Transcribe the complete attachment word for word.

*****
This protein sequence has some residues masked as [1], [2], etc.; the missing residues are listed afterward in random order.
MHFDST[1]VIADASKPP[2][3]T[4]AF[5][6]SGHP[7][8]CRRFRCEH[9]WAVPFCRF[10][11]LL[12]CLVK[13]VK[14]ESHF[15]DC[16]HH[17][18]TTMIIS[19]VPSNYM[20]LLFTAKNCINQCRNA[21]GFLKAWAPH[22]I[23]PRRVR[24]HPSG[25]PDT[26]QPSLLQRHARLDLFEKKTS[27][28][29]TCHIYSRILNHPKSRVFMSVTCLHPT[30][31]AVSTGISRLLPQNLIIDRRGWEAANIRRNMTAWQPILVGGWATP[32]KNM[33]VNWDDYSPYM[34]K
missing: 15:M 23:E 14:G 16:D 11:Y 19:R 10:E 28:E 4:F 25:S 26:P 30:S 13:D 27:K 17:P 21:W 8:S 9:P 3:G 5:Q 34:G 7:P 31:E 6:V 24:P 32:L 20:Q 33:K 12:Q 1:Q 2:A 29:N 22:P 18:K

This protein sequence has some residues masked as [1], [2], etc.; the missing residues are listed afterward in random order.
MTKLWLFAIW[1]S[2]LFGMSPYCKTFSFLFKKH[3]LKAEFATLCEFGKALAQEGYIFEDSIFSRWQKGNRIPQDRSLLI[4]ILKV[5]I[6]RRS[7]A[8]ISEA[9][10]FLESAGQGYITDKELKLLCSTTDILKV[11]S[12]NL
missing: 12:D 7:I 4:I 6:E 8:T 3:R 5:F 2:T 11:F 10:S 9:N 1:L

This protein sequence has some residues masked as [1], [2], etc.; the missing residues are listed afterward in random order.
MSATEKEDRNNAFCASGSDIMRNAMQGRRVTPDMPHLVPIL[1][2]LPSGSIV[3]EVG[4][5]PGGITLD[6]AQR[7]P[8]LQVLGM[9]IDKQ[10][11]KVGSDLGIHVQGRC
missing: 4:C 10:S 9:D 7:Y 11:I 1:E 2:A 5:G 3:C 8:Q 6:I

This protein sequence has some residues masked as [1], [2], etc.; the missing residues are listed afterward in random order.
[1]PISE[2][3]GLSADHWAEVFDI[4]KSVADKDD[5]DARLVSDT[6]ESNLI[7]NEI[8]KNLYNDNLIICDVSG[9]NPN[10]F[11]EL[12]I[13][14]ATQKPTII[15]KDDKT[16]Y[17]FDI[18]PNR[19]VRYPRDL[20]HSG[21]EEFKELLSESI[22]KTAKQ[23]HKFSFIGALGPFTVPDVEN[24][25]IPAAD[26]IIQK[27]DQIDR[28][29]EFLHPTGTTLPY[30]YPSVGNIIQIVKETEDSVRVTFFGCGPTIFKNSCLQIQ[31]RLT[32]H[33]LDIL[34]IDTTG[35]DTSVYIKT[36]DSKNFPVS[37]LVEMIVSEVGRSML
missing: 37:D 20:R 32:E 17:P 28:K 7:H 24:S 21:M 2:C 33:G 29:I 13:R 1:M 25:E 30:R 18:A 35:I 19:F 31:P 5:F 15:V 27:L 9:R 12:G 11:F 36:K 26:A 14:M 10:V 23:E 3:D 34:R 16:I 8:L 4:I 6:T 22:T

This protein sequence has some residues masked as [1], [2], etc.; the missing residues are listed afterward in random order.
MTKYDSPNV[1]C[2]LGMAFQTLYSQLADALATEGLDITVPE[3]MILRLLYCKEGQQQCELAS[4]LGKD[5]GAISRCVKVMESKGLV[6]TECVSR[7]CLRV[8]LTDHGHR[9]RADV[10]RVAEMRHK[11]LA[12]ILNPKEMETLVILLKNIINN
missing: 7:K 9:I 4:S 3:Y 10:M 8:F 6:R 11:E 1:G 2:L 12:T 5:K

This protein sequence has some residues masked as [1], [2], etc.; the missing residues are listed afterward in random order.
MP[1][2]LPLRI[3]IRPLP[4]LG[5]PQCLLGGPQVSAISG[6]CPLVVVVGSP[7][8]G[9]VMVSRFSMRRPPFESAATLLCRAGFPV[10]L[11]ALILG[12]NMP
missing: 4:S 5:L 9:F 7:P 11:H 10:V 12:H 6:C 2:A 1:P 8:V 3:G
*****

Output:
This protein sequence has some residues masked as [1], [2], etc.; the missing residues are listed afterward in random order.
MHFDST[1]VIADASKPP[2][3]T[4]AF[5][6]SGHP[7][8]CRRFRCEH[9]WAVPFCRF[10][11]LL[12]CLVK[13]VK[14]ESHF[15]DC[16]HH[17][18]TTMIIS[19]VPSNYM[20]LLFTAKNCINQCRNA[21]GFLKAWAPH[22]I[23]PRRVR[24]HPSG[25]PDT[26]QPSLLQRHARLDLFEKKTS[27][28][29]TCHIYSRILNHPKSRVFMSVTCLHPT[30][31]AVSTGISRLLPQNLIIDRRGWEAANIRRNMTAWQPILVGGWATP[32]KNM[33]VNWDDYSPYM[34]K
missing: 15:M 23:E 14:G 16:D 11:Y 19:R 10:E 28:E 4:F 25:S 26:P 30:S 13:D 27:K 17:P 21:W 8:S 9:P 3:G 5:Q 34:G 7:P 31:E 6:V 24:P 32:L 20:Q 33:K 12:Q 1:Q 2:A 29:N 22:P 18:K

This protein sequence has some residues masked as [1], [2], etc.; the missing residues are listed afterward in random order.
MTKLWLFAIW[1]S[2]LFGMSPYCKTFSFLFKKH[3]LKAEFATLCEFGKALAQEGYIFEDSIFSRWQKGNRIPQDRSLLI[4]ILKV[5]I[6]RRS[7]A[8]ISEA[9][10]FLESAGQGYITDKELKLLCSTTDILKV[11]S[12]NL
missing: 12:D 7:I 4:I 6:E 8:T 3:R 5:F 2:T 11:F 10:S 9:N 1:L

This protein sequence has some residues masked as [1], [2], etc.; the missing residues are listed afterward in random order.
MSATEKEDRNNAFCASGSDIMRNAMQGRRVTPDMPHLVPIL[1][2]LPSGSIV[3]EVG[4][5]PGGITLD[6]AQR[7]P[8]LQVLGM[9]IDKQ[10][11]KVGSDLGIHVQGRC
missing: 4:C 10:S 9:D 7:Y 11:I 1:E 2:A 5:G 3:C 8:Q 6:I

This protein sequence has some residues masked as [1], [2], etc.; the missing residues are listed afterward in random order.
[1]PISE[2][3]GLSADHWAEVFDI[4]KSVADKDD[5]DARLVSDT[6]ESNLI[7]NEI[8]KNLYNDNLIICDVSG[9]NPN[10]F[11]EL[12]I[13][14]ATQKPTII[15]KDDKT[16]Y[17]FDI[18]PNR[19]VRYPRDL[20]HSG[21]EEFKELLSESI[22]KTAKQ[23]HKFSFIGALGPFTVPDVEN[24][25]IPAAD[26]IIQK[27]DQIDR[28][29]EFLHPTGTTLPY[30]YPSVGNIIQIVKETEDSVRVTFFGCGPTIFKNSCLQIQ[31]RLT[32]H[33]LDIL[34]IDTTG[35]DTSVYIKT[36]DSKNFPVS[37]LVEMIVSEVGRSML
missing: 37:D 20:R 32:E 17:P 28:K 7:H 24:S 21:M 2:C 33:G 29:I 13:R 1:M 25:E 30:R 18:A 35:I 19:F 31:P 5:F 15:V 27:L 9:R 12:G 11:F 36:K 26:A 14:M 10:V 23:E 3:D 34:R 16:I 8:L 4:I 6:T 22:T

This protein sequence has some residues masked as [1], [2], etc.; the missing residues are listed afterward in random order.
MTKYDSPNV[1]C[2]LGMAFQTLYSQLADALATEGLDITVPE[3]MILRLLYCKEGQQQCELAS[4]LGKD[5]GAISRCVKVMESKGLV[6]TECVSR[7]CLRV[8]LTDHGHR[9]RADV[10]RVAEMRHK[11]LA[12]ILNPKEMETLVILLKNIINN
missing: 7:K 9:I 4:S 3:Y 10:M 8:F 6:R 11:E 1:G 2:L 12:T 5:K

This protein sequence has some residues masked as [1], [2], etc.; the missing residues are listed afterward in random order.
MP[1][2]LPLRI[3]IRPLP[4]LG[5]PQCLLGGPQVSAISG[6]CPLVVVVGSP[7][8]G[9]VMVSRFSMRRPPFESAATLLCRAGFPV[10]L[11]ALILG[12]NMP
missing: 4:S 5:L 9:F 7:P 11:H 10:V 12:H 6:C 2:A 1:P 8:V 3:G